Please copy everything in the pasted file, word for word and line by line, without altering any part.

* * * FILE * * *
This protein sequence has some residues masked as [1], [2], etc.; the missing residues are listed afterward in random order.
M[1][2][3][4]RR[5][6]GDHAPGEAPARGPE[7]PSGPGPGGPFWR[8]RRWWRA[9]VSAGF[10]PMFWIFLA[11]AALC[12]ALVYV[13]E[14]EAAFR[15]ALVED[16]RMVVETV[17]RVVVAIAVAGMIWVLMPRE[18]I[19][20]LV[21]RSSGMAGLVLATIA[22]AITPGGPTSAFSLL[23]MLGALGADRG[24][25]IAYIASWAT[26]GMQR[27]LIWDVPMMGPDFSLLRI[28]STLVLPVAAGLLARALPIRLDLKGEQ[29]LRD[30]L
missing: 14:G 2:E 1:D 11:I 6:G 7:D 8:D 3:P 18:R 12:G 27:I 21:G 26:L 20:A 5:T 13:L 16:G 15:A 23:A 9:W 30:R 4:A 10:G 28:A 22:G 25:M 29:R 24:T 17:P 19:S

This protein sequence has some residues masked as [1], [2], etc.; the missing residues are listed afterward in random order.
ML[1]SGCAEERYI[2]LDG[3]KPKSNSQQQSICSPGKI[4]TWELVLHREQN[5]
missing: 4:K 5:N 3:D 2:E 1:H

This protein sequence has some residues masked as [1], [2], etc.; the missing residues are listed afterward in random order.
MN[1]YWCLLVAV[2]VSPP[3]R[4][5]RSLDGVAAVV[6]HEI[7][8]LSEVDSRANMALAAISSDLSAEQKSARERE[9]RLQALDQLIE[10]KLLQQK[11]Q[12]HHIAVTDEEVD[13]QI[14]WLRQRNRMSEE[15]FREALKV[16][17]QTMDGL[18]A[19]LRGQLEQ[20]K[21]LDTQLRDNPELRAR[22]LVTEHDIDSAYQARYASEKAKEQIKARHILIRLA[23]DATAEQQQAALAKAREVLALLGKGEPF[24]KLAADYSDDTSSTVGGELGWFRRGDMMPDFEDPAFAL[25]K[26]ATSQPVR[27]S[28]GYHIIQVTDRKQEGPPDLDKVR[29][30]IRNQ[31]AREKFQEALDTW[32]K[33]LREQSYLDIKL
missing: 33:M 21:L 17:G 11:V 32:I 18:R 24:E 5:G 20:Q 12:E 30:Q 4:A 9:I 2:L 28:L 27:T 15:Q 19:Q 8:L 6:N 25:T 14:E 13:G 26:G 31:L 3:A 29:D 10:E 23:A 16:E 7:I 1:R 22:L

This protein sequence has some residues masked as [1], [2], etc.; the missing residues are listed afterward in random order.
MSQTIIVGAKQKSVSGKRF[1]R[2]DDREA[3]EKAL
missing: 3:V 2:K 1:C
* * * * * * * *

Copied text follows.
This protein sequence has some residues masked as [1], [2], etc.; the missing residues are listed afterward in random order.
M[1][2][3][4]RR[5][6]GDHAPGEAPARGPE[7]PSGPGPGGPFWR[8]RRWWRA[9]VSAGF[10]PMFWIFLA[11]AALC[12]ALVYV[13]E[14]EAAFR[15]ALVED[16]RMVVETV[17]RVVVAIAVAGMIWVLMPRE[18]I[19][20]LV[21]RSSGMAGLVLATIA[22]AITPGGPTSAFSLL[23]MLGALGADRG[24][25]IAYIASWAT[26]GMQR[27]LIWDVPMMGPDFSLLRI[28]STLVLPVAAGLLARALPIRLDLKGEQ[29]LRD[30]L
missing: 14:G 2:E 1:D 11:I 6:G 7:D 8:D 3:P 18:R 12:G 27:I 21:G 26:L 20:A 5:T 13:L 16:G 15:A 23:A 9:W 30:R 4:A 10:G 28:A 22:G 25:M 29:R 24:T 17:P 19:S

This protein sequence has some residues masked as [1], [2], etc.; the missing residues are listed afterward in random order.
ML[1]SGCAEERYI[2]LDG[3]KPKSNSQQQSICSPGKI[4]TWELVLHREQN[5]
missing: 4:K 5:N 3:D 2:E 1:H

This protein sequence has some residues masked as [1], [2], etc.; the missing residues are listed afterward in random order.
MN[1]YWCLLVAV[2]VSPP[3]R[4][5]RSLDGVAAVV[6]HEI[7][8]LSEVDSRANMALAAISSDLSAEQKSARERE[9]RLQALDQLIE[10]KLLQQK[11]Q[12]HHIAVTDEEVD[13]QI[14]WLRQRNRMSEE[15]FREALKV[16][17]QTMDGL[18]A[19]LRGQLEQ[20]K[21]LDTQLRDNPELRAR[22]LVTEHDIDSAYQARYASEKAKEQIKARHILIRLA[23]DATAEQQQAALAKAREVLALLGKGEPF[24]KLAADYSDDTSSTVGGELGWFRRGDMMPDFEDPAFAL[25]K[26]ATSQPVR[27]S[28]GYHIIQVTDRKQEGPPDLDKVR[29][30]IRNQ[31]AREKFQEALDTW[32]K[33]LREQSYLDIKL
missing: 33:M 21:L 17:G 11:V 32:I 18:R 24:E 5:G 20:Q 12:E 30:Q 4:A 9:I 2:L 28:L 27:T 15:Q 19:Q 8:L 6:N 25:T 14:E 13:G 26:G 31:L 3:A 29:D 10:E 23:A 16:E 7:I 1:R 22:L

This protein sequence has some residues masked as [1], [2], etc.; the missing residues are listed afterward in random order.
MSQTIIVGAKQKSVSGKRF[1]R[2]DDREA[3]EKAL
missing: 3:V 2:K 1:C